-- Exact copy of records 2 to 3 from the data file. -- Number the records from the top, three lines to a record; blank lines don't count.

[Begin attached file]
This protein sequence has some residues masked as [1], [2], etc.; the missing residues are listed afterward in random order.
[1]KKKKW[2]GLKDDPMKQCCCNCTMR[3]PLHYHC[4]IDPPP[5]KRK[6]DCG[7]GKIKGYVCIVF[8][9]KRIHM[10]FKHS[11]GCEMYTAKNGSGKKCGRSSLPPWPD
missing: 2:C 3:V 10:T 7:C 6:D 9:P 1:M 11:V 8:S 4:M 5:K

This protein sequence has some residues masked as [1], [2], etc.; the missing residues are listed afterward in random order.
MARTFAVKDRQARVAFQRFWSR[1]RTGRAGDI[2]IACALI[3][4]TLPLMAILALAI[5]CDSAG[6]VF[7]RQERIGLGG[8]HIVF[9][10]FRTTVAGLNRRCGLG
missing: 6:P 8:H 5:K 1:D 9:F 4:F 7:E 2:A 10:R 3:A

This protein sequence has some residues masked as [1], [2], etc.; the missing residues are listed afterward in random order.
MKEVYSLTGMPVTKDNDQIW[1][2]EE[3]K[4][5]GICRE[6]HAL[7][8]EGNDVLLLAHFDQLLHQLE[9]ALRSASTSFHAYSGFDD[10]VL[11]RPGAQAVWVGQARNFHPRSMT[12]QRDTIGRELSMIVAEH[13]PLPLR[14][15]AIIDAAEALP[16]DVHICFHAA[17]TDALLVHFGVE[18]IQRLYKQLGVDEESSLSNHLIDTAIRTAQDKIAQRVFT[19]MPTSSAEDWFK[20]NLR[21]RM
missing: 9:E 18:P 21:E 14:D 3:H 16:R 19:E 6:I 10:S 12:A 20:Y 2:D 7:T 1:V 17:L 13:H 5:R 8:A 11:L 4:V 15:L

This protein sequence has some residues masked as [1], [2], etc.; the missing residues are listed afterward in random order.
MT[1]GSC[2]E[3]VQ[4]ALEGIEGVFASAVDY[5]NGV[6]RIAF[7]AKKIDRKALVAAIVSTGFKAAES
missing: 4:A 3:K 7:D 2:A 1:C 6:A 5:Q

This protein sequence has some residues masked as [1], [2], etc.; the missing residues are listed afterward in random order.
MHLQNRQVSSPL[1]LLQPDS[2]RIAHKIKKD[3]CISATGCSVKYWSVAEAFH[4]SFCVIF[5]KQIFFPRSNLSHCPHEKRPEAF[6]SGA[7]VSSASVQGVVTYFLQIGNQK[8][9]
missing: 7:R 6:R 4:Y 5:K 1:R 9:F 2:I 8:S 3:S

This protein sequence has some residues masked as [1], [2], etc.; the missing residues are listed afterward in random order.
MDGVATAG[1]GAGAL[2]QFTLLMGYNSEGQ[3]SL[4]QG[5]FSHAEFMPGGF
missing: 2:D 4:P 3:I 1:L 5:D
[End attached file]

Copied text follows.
This protein sequence has some residues masked as [1], [2], etc.; the missing residues are listed afterward in random order.
MARTFAVKDRQARVAFQRFWSR[1]RTGRAGDI[2]IACALI[3][4]TLPLMAILALAI[5]CDSAG[6]VF[7]RQERIGLGG[8]HIVF[9][10]FRTTVAGLNRRCGLG
missing: 6:P 8:H 5:K 1:D 9:F 4:F 7:E 2:A 10:R 3:A

This protein sequence has some residues masked as [1], [2], etc.; the missing residues are listed afterward in random order.
MKEVYSLTGMPVTKDNDQIW[1][2]EE[3]K[4][5]GICRE[6]HAL[7][8]EGNDVLLLAHFDQLLHQLE[9]ALRSASTSFHAYSGFDD[10]VL[11]RPGAQAVWVGQARNFHPRSMT[12]QRDTIGRELSMIVAEH[13]PLPLR[14][15]AIIDAAEALP[16]DVHICFHAA[17]TDALLVHFGVE[18]IQRLYKQLGVDEESSLSNHLIDTAIRTAQDKIAQRVFT[19]MPTSSAEDWFK[20]NLR[21]RM
missing: 9:E 18:P 21:E 14:D 3:H 16:R 19:E 6:I 10:S 12:A 20:Y 2:D 7:T 1:V 17:L 13:H 5:R 8:A 11:L 4:V 15:L